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Late-night meals linked to obesity, heart problems

In “Monty Python’s The Meaning of Life,” Terry Jones plays an obese, projectile-vomiting restaurant patron named Mr. Creosote. After he’s finished devouring everything the French restaurant has to offer for dinner, he’s persuaded by the maitre d’ (John Cleese) to have just one “wafer thin” after-dinner mint. Creosote then explodes.

Well, if you just eat a big dinner and you skip breakfast, research from the European Society of Cardiology points out that your heart could be in trouble too, especially if you’ve had cardio problems in the past.

Published in the European Journal of Preventive Cardiology, the study mentions previous research that suggests that skipping breakfast (having only coffee or water before noon) and having a late-night dinner was associated with greater risk of obesity, insulin resistance and cardiovascular disease. This recent study went a step further and found that those who left the hospital following a heart attack and continued to skip breakfast (three or more times a week) and eat dinner two hours or less before bedtime were four to five times more likely to suffer another heart attack and die within the next 30 days.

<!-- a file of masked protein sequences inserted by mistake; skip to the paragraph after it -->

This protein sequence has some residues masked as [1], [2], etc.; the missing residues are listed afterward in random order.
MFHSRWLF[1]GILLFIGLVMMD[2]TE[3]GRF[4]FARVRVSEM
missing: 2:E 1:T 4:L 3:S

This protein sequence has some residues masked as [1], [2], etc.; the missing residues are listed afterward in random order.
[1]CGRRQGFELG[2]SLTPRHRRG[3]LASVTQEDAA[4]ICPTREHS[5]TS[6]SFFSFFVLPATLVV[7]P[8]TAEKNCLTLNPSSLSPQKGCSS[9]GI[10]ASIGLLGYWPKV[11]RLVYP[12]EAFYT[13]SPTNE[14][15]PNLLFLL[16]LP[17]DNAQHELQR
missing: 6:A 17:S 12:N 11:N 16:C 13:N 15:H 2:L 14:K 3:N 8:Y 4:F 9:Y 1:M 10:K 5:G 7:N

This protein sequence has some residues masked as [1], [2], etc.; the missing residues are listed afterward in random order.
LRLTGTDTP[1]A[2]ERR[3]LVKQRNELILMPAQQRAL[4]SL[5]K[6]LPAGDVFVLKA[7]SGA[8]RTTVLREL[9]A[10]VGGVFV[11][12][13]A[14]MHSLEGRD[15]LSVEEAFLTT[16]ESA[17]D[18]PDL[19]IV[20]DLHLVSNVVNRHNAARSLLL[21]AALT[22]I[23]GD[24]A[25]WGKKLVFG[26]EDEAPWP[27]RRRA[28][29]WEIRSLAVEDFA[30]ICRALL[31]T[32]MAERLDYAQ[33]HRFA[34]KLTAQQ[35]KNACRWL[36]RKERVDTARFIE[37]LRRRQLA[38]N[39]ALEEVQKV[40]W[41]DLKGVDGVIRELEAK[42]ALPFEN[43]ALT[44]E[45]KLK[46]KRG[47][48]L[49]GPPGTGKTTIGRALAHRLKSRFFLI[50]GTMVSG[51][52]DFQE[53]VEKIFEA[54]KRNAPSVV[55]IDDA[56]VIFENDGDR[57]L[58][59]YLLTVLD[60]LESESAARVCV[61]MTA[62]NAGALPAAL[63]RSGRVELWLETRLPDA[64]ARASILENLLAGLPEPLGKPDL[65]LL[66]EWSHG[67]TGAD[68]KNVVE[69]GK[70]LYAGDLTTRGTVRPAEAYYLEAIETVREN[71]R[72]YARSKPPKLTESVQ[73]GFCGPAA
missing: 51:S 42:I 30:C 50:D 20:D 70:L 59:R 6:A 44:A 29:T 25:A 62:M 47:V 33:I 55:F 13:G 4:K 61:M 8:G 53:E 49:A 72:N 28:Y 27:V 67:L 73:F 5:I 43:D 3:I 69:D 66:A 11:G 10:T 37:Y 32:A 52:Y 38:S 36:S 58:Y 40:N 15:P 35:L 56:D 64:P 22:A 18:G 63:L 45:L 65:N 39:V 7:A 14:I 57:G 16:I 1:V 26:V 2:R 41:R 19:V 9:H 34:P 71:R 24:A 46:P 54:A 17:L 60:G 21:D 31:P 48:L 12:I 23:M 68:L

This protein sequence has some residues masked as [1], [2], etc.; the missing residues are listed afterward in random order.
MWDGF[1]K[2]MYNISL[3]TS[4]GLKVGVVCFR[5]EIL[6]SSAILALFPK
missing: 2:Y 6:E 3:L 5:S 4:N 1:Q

To avoid that outcome, pick up a copy of Dr. Mike and Dr. Michael Crupain’s book, “What to Eat When,” and go to the chapter “What to Eat When You Want to Protect Your Heart.” Answer the nine-point questionnaire and, based on your score, design yourself a heart-lovin’ meal plan.


Mehmet Oz, M.D., is host of “The Dr. Oz Show,” and Mike Roizen, M.D., is Chief Wellness Officer and Chair of Wellness Institute at Cleveland Clinic. Email questions to youdocsdaily@sharecare.com.


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